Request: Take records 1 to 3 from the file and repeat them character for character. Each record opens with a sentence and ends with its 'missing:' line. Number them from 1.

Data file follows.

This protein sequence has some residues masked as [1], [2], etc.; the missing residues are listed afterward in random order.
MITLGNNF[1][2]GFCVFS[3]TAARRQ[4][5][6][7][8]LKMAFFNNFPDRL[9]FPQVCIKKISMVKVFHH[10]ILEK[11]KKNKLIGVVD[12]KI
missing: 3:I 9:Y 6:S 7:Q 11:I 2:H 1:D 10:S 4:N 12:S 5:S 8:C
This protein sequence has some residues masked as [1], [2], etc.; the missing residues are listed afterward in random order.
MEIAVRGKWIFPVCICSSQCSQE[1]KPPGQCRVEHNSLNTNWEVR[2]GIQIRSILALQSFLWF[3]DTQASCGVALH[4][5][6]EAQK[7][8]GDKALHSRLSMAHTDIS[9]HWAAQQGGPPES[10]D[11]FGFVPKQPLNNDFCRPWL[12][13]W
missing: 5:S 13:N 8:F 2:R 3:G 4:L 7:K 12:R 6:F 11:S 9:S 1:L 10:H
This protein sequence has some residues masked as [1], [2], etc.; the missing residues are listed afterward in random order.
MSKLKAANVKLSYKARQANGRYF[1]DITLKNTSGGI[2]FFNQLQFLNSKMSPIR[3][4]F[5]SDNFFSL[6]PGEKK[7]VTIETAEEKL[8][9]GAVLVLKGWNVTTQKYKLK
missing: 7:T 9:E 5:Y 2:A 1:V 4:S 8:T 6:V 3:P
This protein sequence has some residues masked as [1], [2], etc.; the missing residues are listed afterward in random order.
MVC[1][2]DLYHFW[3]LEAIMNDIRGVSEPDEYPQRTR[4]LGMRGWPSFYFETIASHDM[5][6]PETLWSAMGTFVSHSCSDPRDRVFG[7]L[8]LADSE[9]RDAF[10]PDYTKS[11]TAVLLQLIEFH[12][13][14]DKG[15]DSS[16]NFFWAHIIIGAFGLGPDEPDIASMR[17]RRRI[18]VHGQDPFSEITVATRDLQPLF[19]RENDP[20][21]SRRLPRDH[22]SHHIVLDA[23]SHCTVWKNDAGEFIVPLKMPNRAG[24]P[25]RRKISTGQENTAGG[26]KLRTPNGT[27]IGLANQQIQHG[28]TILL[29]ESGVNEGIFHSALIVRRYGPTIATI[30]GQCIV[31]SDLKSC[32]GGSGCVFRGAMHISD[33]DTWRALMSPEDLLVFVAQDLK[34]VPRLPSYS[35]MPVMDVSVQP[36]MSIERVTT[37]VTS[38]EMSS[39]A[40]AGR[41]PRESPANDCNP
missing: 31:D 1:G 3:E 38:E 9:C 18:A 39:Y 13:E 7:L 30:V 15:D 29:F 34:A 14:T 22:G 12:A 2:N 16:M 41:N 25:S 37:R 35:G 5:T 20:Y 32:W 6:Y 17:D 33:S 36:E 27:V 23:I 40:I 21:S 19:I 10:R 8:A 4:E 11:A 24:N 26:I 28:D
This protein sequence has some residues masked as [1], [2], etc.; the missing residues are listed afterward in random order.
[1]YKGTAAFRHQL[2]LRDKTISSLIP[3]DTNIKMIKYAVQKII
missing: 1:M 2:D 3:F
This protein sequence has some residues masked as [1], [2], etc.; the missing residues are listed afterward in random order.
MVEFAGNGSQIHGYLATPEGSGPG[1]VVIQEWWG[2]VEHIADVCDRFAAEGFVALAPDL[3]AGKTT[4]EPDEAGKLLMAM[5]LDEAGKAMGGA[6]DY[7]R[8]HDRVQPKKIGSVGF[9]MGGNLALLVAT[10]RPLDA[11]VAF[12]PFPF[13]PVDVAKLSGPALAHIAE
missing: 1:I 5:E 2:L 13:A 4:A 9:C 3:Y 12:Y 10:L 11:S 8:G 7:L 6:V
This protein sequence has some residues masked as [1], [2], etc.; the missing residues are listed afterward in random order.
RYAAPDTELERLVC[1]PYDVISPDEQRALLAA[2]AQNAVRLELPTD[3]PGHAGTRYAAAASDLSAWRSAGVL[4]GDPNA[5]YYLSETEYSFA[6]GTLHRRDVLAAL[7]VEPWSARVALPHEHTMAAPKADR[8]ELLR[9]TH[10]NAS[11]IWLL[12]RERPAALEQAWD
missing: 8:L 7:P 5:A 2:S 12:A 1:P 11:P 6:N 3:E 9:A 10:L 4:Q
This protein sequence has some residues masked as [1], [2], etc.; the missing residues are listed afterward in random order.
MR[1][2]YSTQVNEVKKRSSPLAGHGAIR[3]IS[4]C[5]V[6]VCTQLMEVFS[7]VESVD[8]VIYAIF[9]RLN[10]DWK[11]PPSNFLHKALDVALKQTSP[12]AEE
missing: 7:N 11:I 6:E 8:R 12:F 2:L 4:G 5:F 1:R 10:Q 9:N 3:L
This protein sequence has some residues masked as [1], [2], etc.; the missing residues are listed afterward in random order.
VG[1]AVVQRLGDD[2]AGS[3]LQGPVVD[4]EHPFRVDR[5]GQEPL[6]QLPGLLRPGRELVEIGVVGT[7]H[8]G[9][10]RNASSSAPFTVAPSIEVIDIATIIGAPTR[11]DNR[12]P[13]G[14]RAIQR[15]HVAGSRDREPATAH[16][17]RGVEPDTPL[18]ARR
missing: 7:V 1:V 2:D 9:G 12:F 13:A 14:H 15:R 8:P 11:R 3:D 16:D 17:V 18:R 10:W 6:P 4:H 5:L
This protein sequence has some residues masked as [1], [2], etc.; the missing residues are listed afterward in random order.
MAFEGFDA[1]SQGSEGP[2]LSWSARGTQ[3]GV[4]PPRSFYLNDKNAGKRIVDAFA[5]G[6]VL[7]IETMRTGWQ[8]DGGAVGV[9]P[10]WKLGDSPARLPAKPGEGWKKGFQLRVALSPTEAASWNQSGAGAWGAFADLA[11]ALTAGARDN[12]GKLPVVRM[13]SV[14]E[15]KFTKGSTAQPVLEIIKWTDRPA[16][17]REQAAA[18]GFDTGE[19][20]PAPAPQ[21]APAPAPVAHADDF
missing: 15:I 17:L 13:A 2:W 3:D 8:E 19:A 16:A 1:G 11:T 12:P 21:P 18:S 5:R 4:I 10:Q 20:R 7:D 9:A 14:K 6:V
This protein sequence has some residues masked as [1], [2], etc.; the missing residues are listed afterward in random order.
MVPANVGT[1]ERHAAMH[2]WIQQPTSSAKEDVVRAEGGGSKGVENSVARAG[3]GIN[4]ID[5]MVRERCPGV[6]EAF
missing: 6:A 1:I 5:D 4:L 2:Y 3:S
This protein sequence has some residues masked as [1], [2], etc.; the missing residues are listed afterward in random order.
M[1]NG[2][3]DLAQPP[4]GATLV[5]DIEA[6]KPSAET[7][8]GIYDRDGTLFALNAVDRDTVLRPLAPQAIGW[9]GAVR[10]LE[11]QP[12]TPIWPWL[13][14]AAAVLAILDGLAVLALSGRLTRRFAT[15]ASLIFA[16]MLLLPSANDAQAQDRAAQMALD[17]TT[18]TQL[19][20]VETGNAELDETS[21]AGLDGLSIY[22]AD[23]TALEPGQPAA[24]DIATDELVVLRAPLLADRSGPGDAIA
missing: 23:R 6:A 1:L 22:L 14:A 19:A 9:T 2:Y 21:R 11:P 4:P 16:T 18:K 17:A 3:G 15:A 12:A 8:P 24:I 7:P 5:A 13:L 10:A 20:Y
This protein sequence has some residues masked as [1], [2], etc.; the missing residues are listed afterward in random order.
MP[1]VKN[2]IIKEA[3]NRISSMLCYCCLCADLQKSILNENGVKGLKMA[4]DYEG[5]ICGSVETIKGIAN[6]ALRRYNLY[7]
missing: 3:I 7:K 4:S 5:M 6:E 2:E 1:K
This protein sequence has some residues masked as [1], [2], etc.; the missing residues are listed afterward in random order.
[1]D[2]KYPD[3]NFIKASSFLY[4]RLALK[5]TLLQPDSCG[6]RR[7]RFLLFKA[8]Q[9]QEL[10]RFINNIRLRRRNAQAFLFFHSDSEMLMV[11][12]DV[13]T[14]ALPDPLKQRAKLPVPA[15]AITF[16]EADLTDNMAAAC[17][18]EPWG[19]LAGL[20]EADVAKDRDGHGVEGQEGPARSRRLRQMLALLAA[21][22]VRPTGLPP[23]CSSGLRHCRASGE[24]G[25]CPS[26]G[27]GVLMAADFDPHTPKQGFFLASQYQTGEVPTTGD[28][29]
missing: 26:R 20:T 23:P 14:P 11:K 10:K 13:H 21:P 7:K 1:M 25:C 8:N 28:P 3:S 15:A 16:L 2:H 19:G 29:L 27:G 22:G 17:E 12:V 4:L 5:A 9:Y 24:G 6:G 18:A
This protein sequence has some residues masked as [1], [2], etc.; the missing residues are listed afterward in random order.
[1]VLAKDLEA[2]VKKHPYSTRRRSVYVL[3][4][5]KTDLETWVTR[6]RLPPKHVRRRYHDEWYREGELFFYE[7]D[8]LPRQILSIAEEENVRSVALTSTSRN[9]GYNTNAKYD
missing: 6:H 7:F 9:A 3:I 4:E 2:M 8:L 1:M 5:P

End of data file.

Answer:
This protein sequence has some residues masked as [1], [2], etc.; the missing residues are listed afterward in random order.
MITLGNNF[1][2]GFCVFS[3]TAARRQ[4][5][6][7][8]LKMAFFNNFPDRL[9]FPQVCIKKISMVKVFHH[10]ILEK[11]KKNKLIGVVD[12]KI
missing: 3:I 9:Y 6:S 7:Q 11:I 2:H 1:D 10:S 4:N 12:S 5:S 8:C
This protein sequence has some residues masked as [1], [2], etc.; the missing residues are listed afterward in random order.
MEIAVRGKWIFPVCICSSQCSQE[1]KPPGQCRVEHNSLNTNWEVR[2]GIQIRSILALQSFLWF[3]DTQASCGVALH[4][5][6]EAQK[7][8]GDKALHSRLSMAHTDIS[9]HWAAQQGGPPES[10]D[11]FGFVPKQPLNNDFCRPWL[12][13]W
missing: 5:S 13:N 8:F 2:R 3:G 4:L 7:K 12:R 6:F 11:S 9:S 1:L 10:H
This protein sequence has some residues masked as [1], [2], etc.; the missing residues are listed afterward in random order.
MSKLKAANVKLSYKARQANGRYF[1]DITLKNTSGGI[2]FFNQLQFLNSKMSPIR[3][4]F[5]SDNFFSL[6]PGEKK[7]VTIETAEEKL[8][9]GAVLVLKGWNVTTQKYKLK
missing: 7:T 9:E 5:Y 2:A 1:V 4:S 8:T 6:V 3:P